That is, until I decided to try a different approach: one day last week, I wrote out a few detailed paragraphs of various story tropes that I’ve positively gravitated towards, both past and present. Nothing specific, just working out what kind of stories resonate with me at this time. In the process, I let my imagination go wild: how would I go about writing these stories, anyway? Would I be able to expand on this, make it a novel or some other format? Not that I was about to write one then and there — this was just to expand my mind a bit. This is exactly how I’d approached my last three novels, and the process worked pretty damn well.

In all honesty, this was EXACTLY what I’d needed to do. Because now I have a few Possible New Projects worth looking into. Again, I’m not going to look at these as Big Epic Undertakings… I’m just going to let them evolve.

And hopefully something new and exciting will come out of it.

Looking for fresh inspiration

Source: Read Or Die

I’ve been having this itch to do a major book purge. I mean, I’ve done quite a few of these over the years, so this is nothing new. I’ll get rid of books I haven’t read in ages, ones I’m no longer interested in, ones I’ve had for years but never cracked open. Do I need to have these in my life? As I’ve said before, the books are donated to the library and it opens up spaces for new books. Win-win!

I’ve also been having this itch to find new inspiration for my writing. This happens now and again, especially if I spend far too long reading my own stuff for revision purposes — which I’ve been doing the last few months with Diwa & Kaffi. I’ve finished that part of the project, however, so now it’s time for me to read new things again.

But what? My tastes have definitely changed over the years, to the point where I’m not entirely sure what I’m interested in reading at the moment. There’s the manga: the intriguing and unique storytelling such as Nagabe’s Siúil, a Rún: The Girl from the Other Side or Paru Itagaki’s Beastars. There’s the countless music biographies and histories I can catch up on, such as Ed Ward’s The History of Rock and Roll Vol II (the first volume was much more enjoyable than I’d expected it to be), or Prince’s The Beautiful Ones.

But I’m also at a loss when it comes to new titles. I used to find them via Publisher’s Weekly, but I let that subscription lapse some time ago. Sometimes it’s word of mouth, sometimes it’s just a book store browse. But I haven’t really looked for anything completely new in a while now. I’m not sure if I’m just dithering or if I’m just lacking inspiration. Not much is really jumping out at me lately.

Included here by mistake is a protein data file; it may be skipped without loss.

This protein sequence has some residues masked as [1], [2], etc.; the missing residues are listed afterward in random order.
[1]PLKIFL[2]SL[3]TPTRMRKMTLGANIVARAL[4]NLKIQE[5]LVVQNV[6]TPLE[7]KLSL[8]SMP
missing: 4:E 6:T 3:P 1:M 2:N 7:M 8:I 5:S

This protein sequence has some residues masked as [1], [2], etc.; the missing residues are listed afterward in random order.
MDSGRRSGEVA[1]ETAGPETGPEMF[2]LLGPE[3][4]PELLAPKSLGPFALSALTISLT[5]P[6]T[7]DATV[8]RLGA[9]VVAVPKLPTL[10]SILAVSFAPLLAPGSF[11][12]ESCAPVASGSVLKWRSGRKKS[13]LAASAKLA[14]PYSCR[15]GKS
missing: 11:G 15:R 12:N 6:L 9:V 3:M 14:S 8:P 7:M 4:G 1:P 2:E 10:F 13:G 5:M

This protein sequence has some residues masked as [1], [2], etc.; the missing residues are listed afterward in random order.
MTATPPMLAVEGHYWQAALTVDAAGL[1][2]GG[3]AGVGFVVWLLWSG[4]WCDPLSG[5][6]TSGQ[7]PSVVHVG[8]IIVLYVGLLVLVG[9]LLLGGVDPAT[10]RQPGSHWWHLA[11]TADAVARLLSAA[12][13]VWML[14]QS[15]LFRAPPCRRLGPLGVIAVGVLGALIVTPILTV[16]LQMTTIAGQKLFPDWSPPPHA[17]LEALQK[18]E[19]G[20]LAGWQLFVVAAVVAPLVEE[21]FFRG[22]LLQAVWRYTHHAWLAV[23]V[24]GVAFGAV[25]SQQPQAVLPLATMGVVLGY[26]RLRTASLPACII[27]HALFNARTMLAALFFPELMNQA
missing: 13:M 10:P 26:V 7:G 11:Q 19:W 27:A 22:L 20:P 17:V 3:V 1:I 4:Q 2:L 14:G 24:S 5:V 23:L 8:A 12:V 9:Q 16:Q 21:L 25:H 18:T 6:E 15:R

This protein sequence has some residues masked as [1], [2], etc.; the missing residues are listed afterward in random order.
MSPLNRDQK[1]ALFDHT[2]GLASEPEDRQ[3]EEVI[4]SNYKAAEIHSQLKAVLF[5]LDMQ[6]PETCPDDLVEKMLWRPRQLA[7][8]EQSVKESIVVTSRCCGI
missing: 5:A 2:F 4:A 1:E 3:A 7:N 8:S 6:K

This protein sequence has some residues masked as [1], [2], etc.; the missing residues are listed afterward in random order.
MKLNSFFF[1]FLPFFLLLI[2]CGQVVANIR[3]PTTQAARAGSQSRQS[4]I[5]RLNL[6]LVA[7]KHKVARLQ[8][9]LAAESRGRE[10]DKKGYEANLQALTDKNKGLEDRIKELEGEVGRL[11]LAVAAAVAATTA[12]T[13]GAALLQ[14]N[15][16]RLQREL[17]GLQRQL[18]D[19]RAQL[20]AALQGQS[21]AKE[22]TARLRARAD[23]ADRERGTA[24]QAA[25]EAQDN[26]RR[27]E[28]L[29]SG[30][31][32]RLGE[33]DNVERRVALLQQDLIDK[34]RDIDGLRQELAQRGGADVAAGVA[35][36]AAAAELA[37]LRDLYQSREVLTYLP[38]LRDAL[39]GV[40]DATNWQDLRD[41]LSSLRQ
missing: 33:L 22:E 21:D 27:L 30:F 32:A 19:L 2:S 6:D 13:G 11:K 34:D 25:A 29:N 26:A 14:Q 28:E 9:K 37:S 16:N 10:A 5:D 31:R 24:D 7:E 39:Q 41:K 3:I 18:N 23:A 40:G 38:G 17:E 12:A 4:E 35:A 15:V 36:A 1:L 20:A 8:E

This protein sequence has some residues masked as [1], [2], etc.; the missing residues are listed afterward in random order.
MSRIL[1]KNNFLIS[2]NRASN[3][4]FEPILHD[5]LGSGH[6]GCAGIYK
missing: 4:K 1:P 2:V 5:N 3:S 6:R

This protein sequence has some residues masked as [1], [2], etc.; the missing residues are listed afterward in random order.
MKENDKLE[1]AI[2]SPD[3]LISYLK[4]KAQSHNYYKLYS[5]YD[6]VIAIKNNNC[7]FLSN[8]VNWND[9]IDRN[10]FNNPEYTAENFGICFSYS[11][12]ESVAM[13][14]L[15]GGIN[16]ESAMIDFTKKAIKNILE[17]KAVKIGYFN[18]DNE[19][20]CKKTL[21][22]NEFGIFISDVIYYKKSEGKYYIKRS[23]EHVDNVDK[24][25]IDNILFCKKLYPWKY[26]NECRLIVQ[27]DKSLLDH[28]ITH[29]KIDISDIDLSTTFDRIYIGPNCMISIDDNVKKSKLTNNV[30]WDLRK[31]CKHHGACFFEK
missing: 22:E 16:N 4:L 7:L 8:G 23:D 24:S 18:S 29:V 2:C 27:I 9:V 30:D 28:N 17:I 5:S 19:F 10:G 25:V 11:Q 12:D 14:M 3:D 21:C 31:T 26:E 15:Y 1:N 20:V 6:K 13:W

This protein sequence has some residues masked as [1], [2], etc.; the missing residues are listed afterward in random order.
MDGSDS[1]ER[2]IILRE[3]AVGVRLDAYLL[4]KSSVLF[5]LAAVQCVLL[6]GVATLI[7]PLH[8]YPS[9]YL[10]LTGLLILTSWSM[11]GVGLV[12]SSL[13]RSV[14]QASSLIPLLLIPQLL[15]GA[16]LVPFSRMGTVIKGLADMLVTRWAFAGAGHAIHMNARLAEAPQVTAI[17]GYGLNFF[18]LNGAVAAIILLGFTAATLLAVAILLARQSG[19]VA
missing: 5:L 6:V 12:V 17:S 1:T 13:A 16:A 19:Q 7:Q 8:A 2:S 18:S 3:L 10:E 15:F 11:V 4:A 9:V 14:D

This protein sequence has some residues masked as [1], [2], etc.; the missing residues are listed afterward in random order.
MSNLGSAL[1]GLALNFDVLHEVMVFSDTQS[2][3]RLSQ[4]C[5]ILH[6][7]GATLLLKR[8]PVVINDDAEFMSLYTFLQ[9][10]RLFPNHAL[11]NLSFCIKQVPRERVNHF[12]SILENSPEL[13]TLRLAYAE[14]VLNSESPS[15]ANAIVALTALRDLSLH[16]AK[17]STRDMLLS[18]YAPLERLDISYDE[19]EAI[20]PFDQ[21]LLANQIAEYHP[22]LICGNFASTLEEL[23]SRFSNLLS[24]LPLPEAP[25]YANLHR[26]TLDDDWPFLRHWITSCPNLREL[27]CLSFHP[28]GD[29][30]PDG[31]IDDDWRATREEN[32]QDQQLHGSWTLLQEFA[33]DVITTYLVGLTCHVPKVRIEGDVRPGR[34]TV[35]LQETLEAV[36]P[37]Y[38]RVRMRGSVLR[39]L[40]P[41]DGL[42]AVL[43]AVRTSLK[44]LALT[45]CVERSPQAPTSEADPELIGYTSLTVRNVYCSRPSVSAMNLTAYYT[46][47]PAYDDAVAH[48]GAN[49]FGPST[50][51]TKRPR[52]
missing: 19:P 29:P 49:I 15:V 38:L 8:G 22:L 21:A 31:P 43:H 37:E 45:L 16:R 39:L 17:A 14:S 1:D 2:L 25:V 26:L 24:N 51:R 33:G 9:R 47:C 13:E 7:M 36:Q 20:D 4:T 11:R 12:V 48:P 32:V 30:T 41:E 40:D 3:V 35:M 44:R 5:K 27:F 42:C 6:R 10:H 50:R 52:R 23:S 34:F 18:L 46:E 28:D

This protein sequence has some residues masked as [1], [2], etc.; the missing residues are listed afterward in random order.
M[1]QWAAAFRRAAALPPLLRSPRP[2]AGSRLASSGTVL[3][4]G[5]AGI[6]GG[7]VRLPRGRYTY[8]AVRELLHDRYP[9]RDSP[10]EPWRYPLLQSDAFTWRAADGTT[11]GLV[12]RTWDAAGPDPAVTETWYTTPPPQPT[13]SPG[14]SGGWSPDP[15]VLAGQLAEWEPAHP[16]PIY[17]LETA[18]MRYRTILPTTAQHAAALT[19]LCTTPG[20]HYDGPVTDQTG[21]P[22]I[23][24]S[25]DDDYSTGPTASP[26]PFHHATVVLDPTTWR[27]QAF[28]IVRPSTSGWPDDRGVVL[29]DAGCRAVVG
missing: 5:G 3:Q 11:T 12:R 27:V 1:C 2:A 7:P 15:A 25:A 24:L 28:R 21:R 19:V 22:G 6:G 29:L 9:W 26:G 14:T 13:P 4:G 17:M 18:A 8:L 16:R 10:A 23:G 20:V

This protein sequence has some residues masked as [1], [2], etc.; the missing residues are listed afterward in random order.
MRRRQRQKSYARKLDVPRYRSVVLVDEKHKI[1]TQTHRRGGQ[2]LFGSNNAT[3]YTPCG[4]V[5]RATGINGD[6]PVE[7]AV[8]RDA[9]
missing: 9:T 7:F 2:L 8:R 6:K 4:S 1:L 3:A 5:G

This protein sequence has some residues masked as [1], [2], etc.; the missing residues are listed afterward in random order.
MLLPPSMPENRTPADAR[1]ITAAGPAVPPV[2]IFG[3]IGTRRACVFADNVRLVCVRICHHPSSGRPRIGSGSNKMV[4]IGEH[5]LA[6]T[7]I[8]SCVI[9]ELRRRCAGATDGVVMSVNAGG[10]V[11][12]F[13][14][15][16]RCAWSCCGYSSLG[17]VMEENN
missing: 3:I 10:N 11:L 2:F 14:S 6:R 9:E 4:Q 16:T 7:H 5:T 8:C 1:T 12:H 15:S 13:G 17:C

I know it’s not the titles themselves or the current trends. I’m just out of the loop and not being very active about my search. I’ve been busy with a lot of things. But now I’m not as busy, and I’m looking for something new.

And I feel like I’m no longer resonating with a lot of my old collection, either. I gave up a lot of titles some time ago, but I think it’s time for another go-round. A KonMari level purging this time: if I’m not going to read it within the next six months, chances are good I won’t be reading it at all. Time for it to go.

It’s time to open up more space on these shelves again. Time to find new inspiration. Time to find new books that will refresh and reinvigorate my creativity.

Time for something new.

Dragon Pilot and thinking outside the box

hisone to masotan
Credit: Dragon Pilot: Hisone and Masotan

I’ve said it many times before, this is one of the biggest reasons I watch anime and read manga:  it forces me to think outside the box.

We’ve recently been watching Dragon Pilot: Hisone and Masotan on Netflix, and it’s a hell of a lot of fun.  On the surface it might be one of those fantasy animes that start off cute and fun and eventually turn weird and creepy (one of my favorite storytelling styles, I should add), and there’s enough bonkers humor to sustain multiple episodes, but it’s really wonderfully written.  The short version: four young female air force cadets (and one back-up) are chosen to fly secret planes that are actually ancient dragons hiding under armor that makes them look like fighter jets.  There’s a much darker and stranger story line that kicks in about three episodes in, of course, but on the way there, we’re given the usual shojo silliness: boy trouble, self-doubt and embarrassment, strange and mysterious adults, the power of love, and so on.  I especially enjoy the camaraderie of the special air force team and its leaders, as there’s definitely a Patlabor-esque ‘group of misfits’ vibe going on.  I’m utterly fascinated at how the main plot is unfolding.  While it might just be about the girls training with their dragons, there’s a deeper, more sinister reason for what’s really going on where their lives may be at stake.